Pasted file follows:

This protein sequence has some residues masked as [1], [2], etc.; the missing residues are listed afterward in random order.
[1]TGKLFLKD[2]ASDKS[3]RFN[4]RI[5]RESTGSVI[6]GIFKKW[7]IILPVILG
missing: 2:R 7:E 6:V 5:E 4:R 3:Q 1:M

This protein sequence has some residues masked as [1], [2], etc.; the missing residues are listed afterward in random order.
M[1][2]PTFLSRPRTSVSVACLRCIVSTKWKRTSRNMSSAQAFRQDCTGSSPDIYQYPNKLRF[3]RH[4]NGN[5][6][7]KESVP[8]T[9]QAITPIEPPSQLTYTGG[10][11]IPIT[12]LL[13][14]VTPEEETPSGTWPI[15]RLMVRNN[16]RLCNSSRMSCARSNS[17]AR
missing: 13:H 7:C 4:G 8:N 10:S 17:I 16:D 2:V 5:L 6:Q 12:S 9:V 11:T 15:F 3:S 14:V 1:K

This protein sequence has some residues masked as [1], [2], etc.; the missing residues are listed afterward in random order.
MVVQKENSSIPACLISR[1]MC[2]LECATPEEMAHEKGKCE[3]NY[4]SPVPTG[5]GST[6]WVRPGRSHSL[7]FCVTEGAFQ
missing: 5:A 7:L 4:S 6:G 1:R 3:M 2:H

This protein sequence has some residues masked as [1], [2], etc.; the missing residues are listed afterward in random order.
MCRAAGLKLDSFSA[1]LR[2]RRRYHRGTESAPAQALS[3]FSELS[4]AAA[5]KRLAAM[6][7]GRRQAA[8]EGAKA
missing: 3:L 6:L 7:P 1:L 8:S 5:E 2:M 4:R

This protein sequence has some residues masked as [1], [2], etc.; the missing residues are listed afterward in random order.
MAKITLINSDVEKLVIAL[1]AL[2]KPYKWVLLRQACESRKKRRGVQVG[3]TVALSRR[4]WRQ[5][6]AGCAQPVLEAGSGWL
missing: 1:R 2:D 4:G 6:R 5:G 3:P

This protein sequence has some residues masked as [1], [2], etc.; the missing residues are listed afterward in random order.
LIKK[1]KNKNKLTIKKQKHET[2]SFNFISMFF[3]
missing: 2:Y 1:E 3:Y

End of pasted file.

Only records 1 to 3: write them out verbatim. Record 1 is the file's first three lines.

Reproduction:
This protein sequence has some residues masked as [1], [2], etc.; the missing residues are listed afterward in random order.
[1]TGKLFLKD[2]ASDKS[3]RFN[4]RI[5]RESTGSVI[6]GIFKKW[7]IILPVILG
missing: 2:R 7:E 6:V 5:E 4:R 3:Q 1:M

This protein sequence has some residues masked as [1], [2], etc.; the missing residues are listed afterward in random order.
M[1][2]PTFLSRPRTSVSVACLRCIVSTKWKRTSRNMSSAQAFRQDCTGSSPDIYQYPNKLRF[3]RH[4]NGN[5][6][7]KESVP[8]T[9]QAITPIEPPSQLTYTGG[10][11]IPIT[12]LL[13][14]VTPEEETPSGTWPI[15]RLMVRNN[16]RLCNSSRMSCARSNS[17]AR
missing: 13:H 7:C 4:G 8:N 10:S 17:I 16:D 2:V 5:L 6:Q 12:S 9:V 11:T 15:F 3:S 14:V 1:K

This protein sequence has some residues masked as [1], [2], etc.; the missing residues are listed afterward in random order.
MVVQKENSSIPACLISR[1]MC[2]LECATPEEMAHEKGKCE[3]NY[4]SPVPTG[5]GST[6]WVRPGRSHSL[7]FCVTEGAFQ
missing: 5:A 7:L 4:S 6:G 1:R 3:M 2:H